Having only run this blog for just three weeks today, I have a long list of music I’d love to write about. I’d firstly like to apologise, as this review is for an album that was released in March 2015. However, it is an album that has sat very well with me, and I believe it needs to be written about. Death Cab for Cutie are one of my all-time favourite bands. I was first introduced to this band when a friend of mine had spent some time in the USA on holiday, returning with a CDR full of bands he had discovered while there. One of these bands was Death Cab for Cutie, with tracks from their third album The Photo Album, which had just been released. After hearing this music, I was instantly hooked. I went out and bought the album the very next day, and a few weeks afterwards I also bought their first two albums. Two years later I was blessed with the release of the fourth album, which I purchased the week it was released. Furthermore, as if destiny was poking its head out to greet me, one of my other favourite bands, Something for Kate came back from a US tour, and announced a national tour with Death Cab for Cutie as the support. Seeing my two of my favourite bands playing together was a significant moment for me and my close friend who also loved both bands. As Death Cab had never toured in Australia prior to this, and not many people knew of them, my friend and I were able to be up the front without much effort, and we took in every single note from Ben Gibbard and Chris Walla’s guitars, every intricate drum fill and incredible syncopated rhythm from Jason McGerr. It was a magical evening. Over the last fifteen years, Death Cab for Cutie have been played endlessly in my car and on my headphones. I also saw them again a few years later when they played The Forum in Melbourne. This gig was very different to the Something for Kate show, as this time, it was sold out, packed to the brim; full of raging Death Cab for Cutie fans. The same close friend of mine was also there for a second sitting, but this time we stayed towards the back, as too many people were playing karaoke up the front, as Death Cab for Cutie are the kind of band that incites irrational screaming of every lyric by diehard fans; clearly more die hard than myself.
Their eighth studio album, Kintsugi is unfortunately also a farewell to their guitarist and in-house producer, Chris Walla. The album was produced for the first time by an outsider to the band, Rich Costey, who has previously produced the likes of Muse and Foster the People. The first four tracks of the album accurately demonstrate a classic Death Cab for Cutie sound. ‘No Room in Frame’, commences with soft and gentle floating sounds and a serene back beat to introduce Gibbard’s charming vocal lines. The snare is switched on and the song starts rolling along with McGerr’s astonishing ability to make the hi-hat an instrument all on its own, with his complex syncopation, which is an essential element of the trade mark sound of DCFC. When the song fully kicks in, it sits very comfortably as a typical DCFC song. Similarly, ‘Black Sun’ runs its course with an equally multifaceted and interested drum beat and pumping arpeggiated chords on the guitar. The guitar solo is a fuzzy and glorious mess of rhythmic and simple notes that fit well in this track. ‘The Ghosts of Beverly Drive’ is fast paced and edgy. In the first verse there is a distinctive syncopated guitar rhythm, while the second verse relies solely on Gibbard’s voice before the bass and drums come back in, leading to the second chorus. ‘Little Wanderer’ is a gentle and restrained pop song which fills the ears with a splendid mix of creamy silvertones.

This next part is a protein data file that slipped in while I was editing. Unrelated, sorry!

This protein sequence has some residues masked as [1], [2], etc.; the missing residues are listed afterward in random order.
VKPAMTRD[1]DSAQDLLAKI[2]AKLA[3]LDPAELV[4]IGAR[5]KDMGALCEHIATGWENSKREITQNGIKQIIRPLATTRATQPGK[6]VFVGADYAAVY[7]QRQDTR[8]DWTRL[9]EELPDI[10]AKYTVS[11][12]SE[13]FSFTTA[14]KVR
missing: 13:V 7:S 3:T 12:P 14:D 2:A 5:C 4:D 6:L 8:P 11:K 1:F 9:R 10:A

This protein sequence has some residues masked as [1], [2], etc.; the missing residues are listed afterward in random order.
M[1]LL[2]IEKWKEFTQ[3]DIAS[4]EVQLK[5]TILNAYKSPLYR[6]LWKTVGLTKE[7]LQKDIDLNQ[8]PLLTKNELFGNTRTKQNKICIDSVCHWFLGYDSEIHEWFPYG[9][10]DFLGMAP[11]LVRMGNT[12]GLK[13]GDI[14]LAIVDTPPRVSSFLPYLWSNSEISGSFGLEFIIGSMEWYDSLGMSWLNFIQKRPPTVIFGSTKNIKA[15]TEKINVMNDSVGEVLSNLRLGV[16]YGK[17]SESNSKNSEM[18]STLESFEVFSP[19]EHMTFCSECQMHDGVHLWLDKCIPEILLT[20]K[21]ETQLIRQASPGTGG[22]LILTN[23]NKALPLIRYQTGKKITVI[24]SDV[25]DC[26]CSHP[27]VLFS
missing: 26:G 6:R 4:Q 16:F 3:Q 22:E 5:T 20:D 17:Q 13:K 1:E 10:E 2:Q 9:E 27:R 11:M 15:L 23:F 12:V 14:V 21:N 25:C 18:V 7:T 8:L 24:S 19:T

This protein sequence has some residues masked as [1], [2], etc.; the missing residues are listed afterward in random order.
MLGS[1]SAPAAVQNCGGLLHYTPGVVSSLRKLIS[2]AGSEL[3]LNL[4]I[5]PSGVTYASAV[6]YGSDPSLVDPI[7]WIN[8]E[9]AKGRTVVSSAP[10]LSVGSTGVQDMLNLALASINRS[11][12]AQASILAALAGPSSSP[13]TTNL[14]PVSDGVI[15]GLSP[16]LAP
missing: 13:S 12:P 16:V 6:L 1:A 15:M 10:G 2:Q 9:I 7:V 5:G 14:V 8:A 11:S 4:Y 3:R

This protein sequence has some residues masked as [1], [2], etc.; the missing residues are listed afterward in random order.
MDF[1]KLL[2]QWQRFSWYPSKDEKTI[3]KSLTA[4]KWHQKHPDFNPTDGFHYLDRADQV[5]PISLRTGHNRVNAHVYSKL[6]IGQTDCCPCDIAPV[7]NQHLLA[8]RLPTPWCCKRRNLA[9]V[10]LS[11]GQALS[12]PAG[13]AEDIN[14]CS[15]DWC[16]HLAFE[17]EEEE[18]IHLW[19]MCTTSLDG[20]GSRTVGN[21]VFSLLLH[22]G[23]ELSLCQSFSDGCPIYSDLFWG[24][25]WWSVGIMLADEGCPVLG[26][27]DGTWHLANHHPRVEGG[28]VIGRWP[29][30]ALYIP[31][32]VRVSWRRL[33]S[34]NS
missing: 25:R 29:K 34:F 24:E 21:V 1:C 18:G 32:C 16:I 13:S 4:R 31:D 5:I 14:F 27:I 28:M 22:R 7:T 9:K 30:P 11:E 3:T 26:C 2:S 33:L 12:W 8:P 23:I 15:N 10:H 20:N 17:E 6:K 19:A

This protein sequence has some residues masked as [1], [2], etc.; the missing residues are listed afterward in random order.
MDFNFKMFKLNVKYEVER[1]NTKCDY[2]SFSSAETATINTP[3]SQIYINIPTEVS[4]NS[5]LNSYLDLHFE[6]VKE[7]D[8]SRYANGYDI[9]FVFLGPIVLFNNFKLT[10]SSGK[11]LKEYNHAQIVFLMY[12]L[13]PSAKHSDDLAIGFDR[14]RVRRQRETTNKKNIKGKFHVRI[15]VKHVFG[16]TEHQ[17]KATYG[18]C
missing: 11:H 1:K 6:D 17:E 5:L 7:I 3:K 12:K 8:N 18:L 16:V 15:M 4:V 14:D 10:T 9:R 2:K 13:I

‘You’ve haunted me all my life’ is a calm mid-point of the LP, that has a tender and woolly bassline, which Nick Harmer propels through the second half of the track. The laidback sentiment continues with ‘Hold No Guns’, which is simply an acoustic guitar and Gibbard’s bare and unprocessed vocals. ‘Everything’s a Ceiling’ opens with an 80s-esque synth and yet another example of McGerr’s uncanny ability to use a hi-hat well. The track picks up with a syncopated and muted guitar, leading towards an intriguing bridge and solo and ending with a fuller sounding final chorus. ‘Good help (is so hard to find)’ brings back their more ‘pop’ sound with a range of stimulating and varied guitar lines and a pumping and jiving bass line. ‘El Dorado’ again highlights McGerr’s ability to draw the listener in with his highly unique drum patterns. The chorus is rich in harmonies and gentle strums of the guitar. ‘Ingenue’ commences with an interesting sampled vocal sound, followed by a gentle bass fuzz and slightly distorted vocals. The track slowly builds up, with extra layers of guitars added to create a full and thick sound, which sounded amazing in my Bose headphones, and then the track gently pulls back towards the end. ‘Binary Sea’ concludes the LP with a velvety piano and gentle guitars and held back drums. This track explicitly took me back to the sound of their fourth album, Transatlanticism, and pleasantly brings the album to a close.
While I am absurdly biased in reviewing this LP, I have found it to be a solid record which has a good mix of sounds, and is a big step up from their last album, Codes and Keys, which was not as strong as their previous work. It is encouraging that the band has returned after an extended break to produce a high quality album that hopefully reignites the passion they have provoked in their countless fans from their earlier albums.
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Observations and opinions of popular culture, covering everything from music, film, television, people and other things.